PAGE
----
Many factors will affect the demand for new forms of governance and for new institutions to deliver the required goods and services: the management of global issues and the rise of global citizenry, the increased role of stakeholders and civil society in decision-making, a rise in the importance of the public good and spill-over effects of many political and economic transactions, a growing distrust of un-regulated markets, information and technological advances that allow for greater levels of devolution, and new forms of communications that produce “lateral, issues-based multi-national” communities of interest. New forms of governance are inevitable as we begin to restructure economic thinking. The work program focuses on:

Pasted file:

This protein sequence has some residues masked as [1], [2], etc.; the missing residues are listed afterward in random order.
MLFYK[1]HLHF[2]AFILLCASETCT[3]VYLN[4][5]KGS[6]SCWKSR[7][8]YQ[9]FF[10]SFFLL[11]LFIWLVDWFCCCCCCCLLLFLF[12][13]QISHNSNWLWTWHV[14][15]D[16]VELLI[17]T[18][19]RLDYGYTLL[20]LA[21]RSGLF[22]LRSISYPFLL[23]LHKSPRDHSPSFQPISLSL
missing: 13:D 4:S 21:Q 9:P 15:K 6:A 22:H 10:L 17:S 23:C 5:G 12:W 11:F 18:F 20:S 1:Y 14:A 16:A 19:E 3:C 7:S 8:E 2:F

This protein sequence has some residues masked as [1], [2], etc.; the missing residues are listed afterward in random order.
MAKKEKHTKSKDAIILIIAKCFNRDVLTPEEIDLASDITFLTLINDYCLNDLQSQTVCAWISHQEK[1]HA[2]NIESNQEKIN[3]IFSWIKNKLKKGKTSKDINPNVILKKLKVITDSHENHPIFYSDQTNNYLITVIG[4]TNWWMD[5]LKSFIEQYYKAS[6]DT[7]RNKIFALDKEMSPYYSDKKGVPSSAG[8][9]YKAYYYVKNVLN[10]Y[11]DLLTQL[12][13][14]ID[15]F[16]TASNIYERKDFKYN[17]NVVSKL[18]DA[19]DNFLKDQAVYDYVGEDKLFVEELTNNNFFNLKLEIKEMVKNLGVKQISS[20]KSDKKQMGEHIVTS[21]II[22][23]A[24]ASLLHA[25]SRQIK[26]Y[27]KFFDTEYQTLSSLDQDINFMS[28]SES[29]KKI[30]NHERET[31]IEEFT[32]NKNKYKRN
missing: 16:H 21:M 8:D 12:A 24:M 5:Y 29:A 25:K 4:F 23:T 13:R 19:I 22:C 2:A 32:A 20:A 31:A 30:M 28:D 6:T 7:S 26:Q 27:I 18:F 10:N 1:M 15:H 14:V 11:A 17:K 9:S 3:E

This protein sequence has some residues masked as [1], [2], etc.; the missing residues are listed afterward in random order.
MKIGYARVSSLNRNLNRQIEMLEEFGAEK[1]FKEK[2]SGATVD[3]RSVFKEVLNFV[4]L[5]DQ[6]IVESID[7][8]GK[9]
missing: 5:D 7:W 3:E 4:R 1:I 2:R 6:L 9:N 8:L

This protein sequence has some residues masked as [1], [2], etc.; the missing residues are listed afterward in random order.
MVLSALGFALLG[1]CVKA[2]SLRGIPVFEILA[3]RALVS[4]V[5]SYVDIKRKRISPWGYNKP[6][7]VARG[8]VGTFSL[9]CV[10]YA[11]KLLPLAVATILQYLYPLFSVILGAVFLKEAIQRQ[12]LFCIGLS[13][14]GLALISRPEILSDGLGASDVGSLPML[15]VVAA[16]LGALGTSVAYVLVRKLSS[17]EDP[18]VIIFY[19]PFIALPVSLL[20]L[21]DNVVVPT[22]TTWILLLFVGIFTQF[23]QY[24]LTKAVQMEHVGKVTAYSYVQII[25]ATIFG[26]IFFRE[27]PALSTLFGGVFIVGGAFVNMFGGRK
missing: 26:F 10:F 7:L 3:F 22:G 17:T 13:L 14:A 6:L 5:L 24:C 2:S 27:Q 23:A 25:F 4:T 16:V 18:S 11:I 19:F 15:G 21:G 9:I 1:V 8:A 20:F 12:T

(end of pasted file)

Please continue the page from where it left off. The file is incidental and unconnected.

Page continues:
- New Global Governance Paradigms: Can they be made to work?
- Technology and the Rule of Subsidiarity: local solutions to deal with global problems
- Managing and Preserving the Public Interest (Markets and the Financial Sector)
- Cooperative Models for Research and Development
- Values, Trust and New Institutions